Sunday, 25 September 2016

Flash Harry


Fabulous gaming day yesterday, although Southern Rail conspired to make the journey there and back harder than it needed to be!  We managed a solitary game of Black Plague, by way of an introduction to new players, but it ended up taking over four hours to complete; a lot of fun and a lot of laughs were had by all.  Although no report from me, I thought that I would continue with another Victorian themed post and share my efforts on a rather splendid miniature from 'Wargames Illustrated'.
This is one of their Giants in Miniature, a limited edition miniature loosely entitled, 'Flash' Harry.  Quoting directly from the company's website: "‘Flash’ Harry is depicted here in the uniform of an officer from the East India Company on service during the First Anglo-Afghan War but he could equally be found at the Charge of the Light Brigade, out in the American West or amongst European nobility. Considered a hero across the British Empire, he is happy to cultivate this image whilst retaining the ability to flee from battle as often as not. He is known as a fine proponent of the sword and rides very well, in more ways than one. When cornered, he will fight to preserve his life but much prefers the art of fast talking and faster running. As a man, he is a rake and a cad. As a symbol, he is the man others wish to be."
Another one of those 'must have' purchases, 'Flash' Harry seemed another fitting post in a week dominated by the release of Daniel Mersey's Colonial skirmish rules, 'The Men Who Would Be Kings'.

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Thursday, 22 September 2016

The Men Who Would Be Kings

True to their word Amazon delivered my copy of The Men Who Would be Kings today and although I’ve not had the opportunity to fully digest it, I have enjoyed flicking through the pages, looking at the pictures and imagining campaigns in far flung corners of the world.  I am hopeful that this set of rules will lure me back to all things Victorian, my initial jumping off point for this most wholesome of hobbies.
So to mark the day, I had prepared these fine character sculpts in advance.  Available through ‘North Star Military Figures’ this trio will be familiar to those of us that enjoyed John Huston’s 1975 film The Man Who Would Be King.  Based on Rudyard Kipling’s short story of the same name* The Man Who Would Be King charts the exploits of Peachy Carnehan and Danny Dravot as they seek fame and fortune in the wilds of Kafiristan.
*Which I have also recently thoroughly enjoyed rereading.
The trio includes a kukri wielding Rifleman Majendra Bahadur Gurung, more affectionately known as Billy Fish, with the other two characters a nod to Michael Caine and Sean Connery.  This was a pack of miniatures that proved far too difficult to resist when I first saw them and were an absolutely joy to paint.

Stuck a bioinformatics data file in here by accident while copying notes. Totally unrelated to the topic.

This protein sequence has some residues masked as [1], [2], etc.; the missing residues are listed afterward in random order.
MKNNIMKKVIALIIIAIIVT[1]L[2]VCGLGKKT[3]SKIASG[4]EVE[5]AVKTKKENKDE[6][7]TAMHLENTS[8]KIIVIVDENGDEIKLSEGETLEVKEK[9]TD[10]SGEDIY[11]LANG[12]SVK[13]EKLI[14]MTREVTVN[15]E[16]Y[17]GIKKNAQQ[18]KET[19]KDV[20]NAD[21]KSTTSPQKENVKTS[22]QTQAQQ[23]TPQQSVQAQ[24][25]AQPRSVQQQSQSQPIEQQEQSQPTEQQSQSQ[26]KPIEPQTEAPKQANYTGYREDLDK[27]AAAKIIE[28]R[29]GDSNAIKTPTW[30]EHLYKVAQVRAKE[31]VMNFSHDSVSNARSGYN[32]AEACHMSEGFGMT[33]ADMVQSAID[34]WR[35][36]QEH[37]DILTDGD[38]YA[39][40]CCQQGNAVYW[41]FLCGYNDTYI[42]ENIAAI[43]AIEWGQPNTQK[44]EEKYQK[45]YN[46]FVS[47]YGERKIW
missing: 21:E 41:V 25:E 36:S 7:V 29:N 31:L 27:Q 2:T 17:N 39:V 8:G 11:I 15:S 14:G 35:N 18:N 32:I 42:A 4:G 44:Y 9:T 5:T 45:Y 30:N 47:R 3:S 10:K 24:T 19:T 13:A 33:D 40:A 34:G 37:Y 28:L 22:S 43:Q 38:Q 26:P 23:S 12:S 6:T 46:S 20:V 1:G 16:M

Although the demands of the day job continue to prove relentless, there is a sense that a calm will follow the initial storm and perhaps a chance to pick up the brush again. In the meantime I am looking forward to catching up with ‘The Dark Templar’ at the weekend for a game, or two, of Zombicide.
Billy Fish: He wants to know if you are gods.
Peachy Carnehan: Not gods - Englishmen. The next best thing.

Sunday, 18 September 2016

Euro Militaire 2016



Saturday saw myself and then 'Provost Marshal' head off to a wet and wind swept Folkestone, rekindling what had been an annual pilgrimage to Euro Miliatire.  Whilst this is primarily for your Military Modeller as opposed to your Wargamer there is always something to be inspired by.  This year's competition entries seemed to be of an even higher standard than when we last attended (if that was possible!) with much more emphasis being placed on the basing.  You can but marvel at the skill on display and I often find myself torn between inspiration and despair in equal measures.  

Althoug almost impossible to pick a favourite, I did love the dioramas and vignettes; with more and more fantasy entires than ever the techniques on show were just mind blowing.  In the end I just photographed anything that caught my eye and have published some below for all to enjoy.  Sadly, I didn't jot down the names of the owners, but my goodness they were fabulous.


Truly awe inspiring stuff and although not a collector of these larger scale models the brush work on some of the examples was exquisite with the free hand detailing on the shields and garments boarding on the impossible.  Upstairs in the main hall were the various trade stands, which seemed fewer than in previous years, but this of course meant that the crowds were not too oppressive.  My thanks, once again, to the 'Provost Marshal' who got us safely there and back, it was a wonderful day and a timely distraction from the day job. 

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